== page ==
I’ve heard it said that when God looks at us as Christians, he sees the righteousness of Christ. Theologically speaking, it’s a way of thinking about substitutionary atonement: Jesus Christ, as sinless substitute, stands in for us and bears the penalty for our sins on the cross, so that God sees him when he looks at us. Now, a couple cursory searches didn’t reveal any verses that explicitly state that God views us as Christ, so the concept is at best a theological inference. However, I can say with confidence that when God smells us, he smells Jesus Christ.
Jesus has entered Jerusalem by this point. Some Greek Jews are there for the passover, and they ask Philip to take them to Jesus. Fun fact, “Philip” is a Greek name. It means “friend of horses,” it’s got the Greek word for “horse” (Ἵππος) in there. You know, like how “hippopotamus” means “river-horse?” The text also notes that Philip “was from Bethsaida of Galilee” (21). Was Bethsaida known for Greek cultural influence or something? Anyway, I don’t really know where I was going with that stuff.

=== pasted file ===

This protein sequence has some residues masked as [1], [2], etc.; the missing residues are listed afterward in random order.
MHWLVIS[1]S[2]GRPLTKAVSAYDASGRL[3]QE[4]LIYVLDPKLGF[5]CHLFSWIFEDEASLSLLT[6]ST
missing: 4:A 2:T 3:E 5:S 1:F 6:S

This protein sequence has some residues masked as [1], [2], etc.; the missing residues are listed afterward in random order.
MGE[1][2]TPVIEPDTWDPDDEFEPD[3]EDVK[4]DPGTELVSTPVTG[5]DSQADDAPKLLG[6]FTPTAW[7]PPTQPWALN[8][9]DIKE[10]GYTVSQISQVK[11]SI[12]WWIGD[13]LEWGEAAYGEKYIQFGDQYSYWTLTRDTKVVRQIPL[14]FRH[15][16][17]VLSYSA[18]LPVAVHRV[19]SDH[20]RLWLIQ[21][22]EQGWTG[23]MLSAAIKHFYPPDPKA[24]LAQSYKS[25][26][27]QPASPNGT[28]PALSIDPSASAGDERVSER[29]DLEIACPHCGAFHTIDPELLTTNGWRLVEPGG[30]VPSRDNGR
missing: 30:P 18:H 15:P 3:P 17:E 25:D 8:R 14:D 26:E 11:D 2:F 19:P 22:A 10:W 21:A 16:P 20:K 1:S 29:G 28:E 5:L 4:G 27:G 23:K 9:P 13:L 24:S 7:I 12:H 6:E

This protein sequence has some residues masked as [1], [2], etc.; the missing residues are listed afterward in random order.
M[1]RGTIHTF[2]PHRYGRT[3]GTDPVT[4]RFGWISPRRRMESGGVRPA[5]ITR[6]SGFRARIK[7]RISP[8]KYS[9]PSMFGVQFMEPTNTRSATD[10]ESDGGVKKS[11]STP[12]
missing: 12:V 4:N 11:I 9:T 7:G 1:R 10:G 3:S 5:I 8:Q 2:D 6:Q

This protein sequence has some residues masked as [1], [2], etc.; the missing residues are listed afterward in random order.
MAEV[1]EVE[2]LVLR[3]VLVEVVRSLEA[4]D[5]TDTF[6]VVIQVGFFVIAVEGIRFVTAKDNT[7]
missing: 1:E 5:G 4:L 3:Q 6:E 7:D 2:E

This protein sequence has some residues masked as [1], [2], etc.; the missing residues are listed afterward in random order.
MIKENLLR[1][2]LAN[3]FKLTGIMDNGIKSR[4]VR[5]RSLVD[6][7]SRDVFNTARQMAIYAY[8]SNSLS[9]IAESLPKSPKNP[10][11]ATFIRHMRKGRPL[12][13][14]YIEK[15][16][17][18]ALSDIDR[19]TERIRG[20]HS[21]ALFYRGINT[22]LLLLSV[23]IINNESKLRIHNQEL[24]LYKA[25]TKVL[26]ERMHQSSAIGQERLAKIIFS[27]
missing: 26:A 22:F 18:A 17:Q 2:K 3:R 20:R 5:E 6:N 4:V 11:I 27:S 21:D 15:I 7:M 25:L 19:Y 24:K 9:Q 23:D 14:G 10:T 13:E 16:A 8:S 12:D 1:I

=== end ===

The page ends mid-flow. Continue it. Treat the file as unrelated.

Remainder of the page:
Welcome to the gospel according to John the Baptist.
Jesus’ arrival is mad good news for John. As he’s baptizing, he sees Jesus coming and says, “Behold, the Lamb of God who takes away the sin of the world!” (1:29). As a Jew speaking to Jews, John is making a reference to the Passover lamb, sacrificed every year to commemorate the Exodus. When God killed the firstborn of every Egyptian, he spared the Jews because of the sign of lamb’s blood that they applied to their doorposts. John uses the lamb as a metaphor for Jesus’ own sacrifice, suggesting that those who count on Jesus’ blood to cover them will be spared from God’s wrath. John the Baptist has been critical of both the ruling Roman state and his Jewish countrymen; he knows the world’s neck-deep in its own sin, so the news that Jesus will take away its sin is good news indeed.